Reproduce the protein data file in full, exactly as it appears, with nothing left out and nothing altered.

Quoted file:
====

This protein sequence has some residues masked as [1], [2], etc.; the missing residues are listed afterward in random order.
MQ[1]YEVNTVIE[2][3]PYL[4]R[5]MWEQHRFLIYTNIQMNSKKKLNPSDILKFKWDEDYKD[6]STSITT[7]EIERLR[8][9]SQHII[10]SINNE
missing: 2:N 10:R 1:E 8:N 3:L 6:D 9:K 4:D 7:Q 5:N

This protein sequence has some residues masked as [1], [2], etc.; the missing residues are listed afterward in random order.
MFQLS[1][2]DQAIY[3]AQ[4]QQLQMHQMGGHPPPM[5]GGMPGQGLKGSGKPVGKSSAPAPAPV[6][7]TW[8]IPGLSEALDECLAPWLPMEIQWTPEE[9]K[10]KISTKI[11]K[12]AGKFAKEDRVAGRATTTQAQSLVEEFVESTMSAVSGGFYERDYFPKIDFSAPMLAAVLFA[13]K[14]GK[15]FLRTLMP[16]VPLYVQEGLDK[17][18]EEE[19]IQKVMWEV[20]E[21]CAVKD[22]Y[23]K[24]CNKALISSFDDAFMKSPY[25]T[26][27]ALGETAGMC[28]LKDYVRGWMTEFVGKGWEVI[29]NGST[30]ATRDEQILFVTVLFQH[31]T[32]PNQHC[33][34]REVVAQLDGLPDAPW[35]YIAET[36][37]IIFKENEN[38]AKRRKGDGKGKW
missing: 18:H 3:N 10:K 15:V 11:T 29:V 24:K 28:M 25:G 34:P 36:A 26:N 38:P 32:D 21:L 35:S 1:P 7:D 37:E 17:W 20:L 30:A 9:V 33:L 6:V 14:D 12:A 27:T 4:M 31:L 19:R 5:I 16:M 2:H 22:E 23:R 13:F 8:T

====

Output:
This protein sequence has some residues masked as [1], [2], etc.; the missing residues are listed afterward in random order.
MQ[1]YEVNTVIE[2][3]PYL[4]R[5]MWEQHRFLIYTNIQMNSKKKLNPSDILKFKWDEDYKD[6]STSITT[7]EIERLR[8][9]SQHII[10]SINNE
missing: 2:N 10:R 1:E 8:N 3:L 6:D 9:K 4:D 7:Q 5:N

This protein sequence has some residues masked as [1], [2], etc.; the missing residues are listed afterward in random order.
MFQLS[1][2]DQAIY[3]AQ[4]QQLQMHQMGGHPPPM[5]GGMPGQGLKGSGKPVGKSSAPAPAPV[6][7]TW[8]IPGLSEALDECLAPWLPMEIQWTPEE[9]K[10]KISTKI[11]K[12]AGKFAKEDRVAGRATTTQAQSLVEEFVESTMSAVSGGFYERDYFPKIDFSAPMLAAVLFA[13]K[14]GK[15]FLRTLMP[16]VPLYVQEGLDK[17][18]EEE[19]IQKVMWEV[20]E[21]CAVKD[22]Y[23]K[24]CNKALISSFDDAFMKSPY[25]T[26][27]ALGETAGMC[28]LKDYVRGWMTEFVGKGWEVI[29]NGST[30]ATRDEQILFVTVLFQH[31]T[32]PNQHC[33][34]REVVAQLDGLPDAPW[35]YIAET[36][37]IIFKENEN[38]AKRRKGDGKGKW
missing: 18:H 3:N 10:K 15:V 11:T 29:V 24:K 28:M 25:G 34:P 36:A 26:N 38:P 32:D 21:L 35:S 1:P 7:D 37:E 17:W 20:L 30:A 9:V 33:L 6:V 14:D 12:A 27:T 4:M 31:L 19:R 5:I 16:M 2:H 22:E 23:R 13:F 8:T